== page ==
The age of mobile is now

July 21, 2010

I have been talking about using mobile devices for a long time now, well before I started working at Gloucestershire College (and all that MoLeNET stuff), well before my time at the Western Colleges Consortium (and that Mobile on a VLE presentation).

Despite protestations about screen sizes, lack of power, inferior operating systems, we are now seeing the rise of the mobile device as the next big step in computing.

The first computers were BIG and clunky and you didn’t just use them, you booked time slots to use them.

“I think there is a world market for maybe five computers!”
Attributed to Thomas Watson of IBM, but in fact no evidence to say he ever said it.

Computers then became the mainstay of business, something to do business on.

“There is no reason anyone would want a computer in their home.”
Ken Olson, president/founder of Digital Equipment Corp., 1977.

With the rise of the personal computer and importantly the explosion of the internet in the late 1990s, not only did we see computers in the home, we also saw a lot more personal computers in education.

Laptops at this time were expensive, but small portable ones were available, I really liked the Toshiba Libretto that I bought at that time.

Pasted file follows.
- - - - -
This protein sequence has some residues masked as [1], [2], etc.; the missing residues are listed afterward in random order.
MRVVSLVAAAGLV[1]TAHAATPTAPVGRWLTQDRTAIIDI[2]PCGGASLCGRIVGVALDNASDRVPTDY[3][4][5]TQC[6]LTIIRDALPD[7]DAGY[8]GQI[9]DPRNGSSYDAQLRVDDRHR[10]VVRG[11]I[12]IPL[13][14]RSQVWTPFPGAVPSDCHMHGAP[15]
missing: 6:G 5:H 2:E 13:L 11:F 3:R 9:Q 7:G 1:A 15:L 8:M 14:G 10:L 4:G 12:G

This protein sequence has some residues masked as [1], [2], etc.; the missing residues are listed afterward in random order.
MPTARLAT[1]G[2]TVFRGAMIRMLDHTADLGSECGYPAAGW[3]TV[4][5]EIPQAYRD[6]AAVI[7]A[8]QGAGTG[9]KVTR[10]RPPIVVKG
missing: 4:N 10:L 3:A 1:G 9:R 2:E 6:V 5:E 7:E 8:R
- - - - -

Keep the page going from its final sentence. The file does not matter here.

In 2000 I was working at @Bristol in the centre of the Bristol Harbourside, one project we worked on was using the HP Jornada  and using JetSend technology to “squirt” URLs to the device that would then access the webpage over (what was then) a spiffy wireless network.

It was at this point that I could really see some real benefits of using mobile devices for learning, and using devices that weren’t laptops.

Over that decade we did see the emergence of the laptop over the desktop, more and more people would buy a laptop rather than a desktop for their main computer.

During that time I did a lot more work on using mobile devices for learning, focusing on multimedia content on devices such as PDAs, Media Players and mobile phones.

I remember in about 2001 driving up the M5 and getting stuck in one of those traffic jams in the early evening. My wife was watching the Matrix on my iPAQ PDA. I had converted a ripped DVD (uh oh I know) that I had converted into a MPEG1 video file, placed on an IBM Compact Flash Microdrive and played it back on the iPAQ using PocketTV. As she watched the film people in the cars looked into ours in awe and curiosity about what was that glowing light in our car. Of course today everyone can do this, but at the time it was both clever and geeky!

“I’m not convinced people want to watch movies on a tiny little screen.”